What does this have to do with the beauty of sexual intimacy and the single who is still waiting to experience it? You can think of this like matryoshka, or nested Russian dolls, in which each doll’s shape is determined by the shape of the next doll hidden inside. The intimacy of sexual union, as desirable as that is, is also a picture of the marriage union, which in turn is a picture of our union with Christ.
As profoundly intimate as the experience of sexual union is, at its best, it is just a hint, a small taste of the joy and satisfaction and perfect intimacy we will know with Jesus, when we are united to Him as his Bride. That union won’t be sexual, but there is no other union God’s given us that speaks more truly of the intimate love we’ll know in Christ. To rip one of these unions out of its connection with the others is to destroy not only its goodness and meaning, but to distort the pattern that it was designed to display.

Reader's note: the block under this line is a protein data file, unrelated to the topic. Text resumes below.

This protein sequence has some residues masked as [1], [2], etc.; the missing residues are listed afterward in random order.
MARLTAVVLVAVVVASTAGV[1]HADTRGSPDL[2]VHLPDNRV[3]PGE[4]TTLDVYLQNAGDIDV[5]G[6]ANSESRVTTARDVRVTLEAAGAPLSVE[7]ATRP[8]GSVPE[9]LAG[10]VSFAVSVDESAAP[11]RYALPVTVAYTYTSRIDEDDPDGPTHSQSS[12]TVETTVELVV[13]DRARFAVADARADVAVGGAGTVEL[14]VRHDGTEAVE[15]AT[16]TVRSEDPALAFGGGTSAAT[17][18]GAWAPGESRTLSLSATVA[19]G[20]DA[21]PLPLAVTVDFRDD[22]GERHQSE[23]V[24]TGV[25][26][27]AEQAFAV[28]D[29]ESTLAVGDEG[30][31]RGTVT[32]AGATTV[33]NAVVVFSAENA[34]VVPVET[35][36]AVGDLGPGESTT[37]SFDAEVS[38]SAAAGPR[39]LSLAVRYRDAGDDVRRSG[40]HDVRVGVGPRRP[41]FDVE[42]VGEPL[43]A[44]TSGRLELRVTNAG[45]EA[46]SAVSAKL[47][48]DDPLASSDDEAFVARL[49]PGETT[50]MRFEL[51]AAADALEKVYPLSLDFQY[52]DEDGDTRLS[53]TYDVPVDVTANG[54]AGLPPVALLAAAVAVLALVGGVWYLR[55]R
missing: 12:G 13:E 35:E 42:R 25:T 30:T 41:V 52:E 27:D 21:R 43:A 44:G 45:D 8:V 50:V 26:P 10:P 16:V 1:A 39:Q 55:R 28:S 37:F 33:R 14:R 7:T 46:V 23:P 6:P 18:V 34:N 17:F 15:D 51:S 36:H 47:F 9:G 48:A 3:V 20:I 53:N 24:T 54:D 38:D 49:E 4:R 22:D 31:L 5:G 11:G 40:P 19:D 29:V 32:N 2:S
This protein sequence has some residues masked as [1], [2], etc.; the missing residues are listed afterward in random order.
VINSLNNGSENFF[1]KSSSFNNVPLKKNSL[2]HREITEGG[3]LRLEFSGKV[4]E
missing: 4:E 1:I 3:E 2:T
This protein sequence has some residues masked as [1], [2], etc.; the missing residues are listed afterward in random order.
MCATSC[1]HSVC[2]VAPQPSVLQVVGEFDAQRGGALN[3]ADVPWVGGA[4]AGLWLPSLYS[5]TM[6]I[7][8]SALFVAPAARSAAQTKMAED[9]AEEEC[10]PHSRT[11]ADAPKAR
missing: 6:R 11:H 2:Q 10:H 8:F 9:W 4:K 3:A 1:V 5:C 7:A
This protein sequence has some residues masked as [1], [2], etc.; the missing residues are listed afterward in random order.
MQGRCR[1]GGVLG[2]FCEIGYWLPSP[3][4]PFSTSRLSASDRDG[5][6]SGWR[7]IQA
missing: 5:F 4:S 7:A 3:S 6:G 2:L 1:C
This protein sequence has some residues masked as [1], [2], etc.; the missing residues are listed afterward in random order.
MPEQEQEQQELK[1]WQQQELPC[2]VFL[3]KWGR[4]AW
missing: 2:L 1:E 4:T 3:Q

A Union That Displays … God
There is one more connection to draw, one more union to think about. For as profound as our union with Christ is, that union is not the ultimate and final union in the universe. Have you ever wondered why we are united to Christ? It’s kind of an odd image when you think about it. Jesus himself gives us the answer. In John 14-17, Jesus repeatedly told his disciples to abide in him, to remain in him, for in that union they had life. And then, in His high priestly prayer in John 17, He says the most remarkable thing: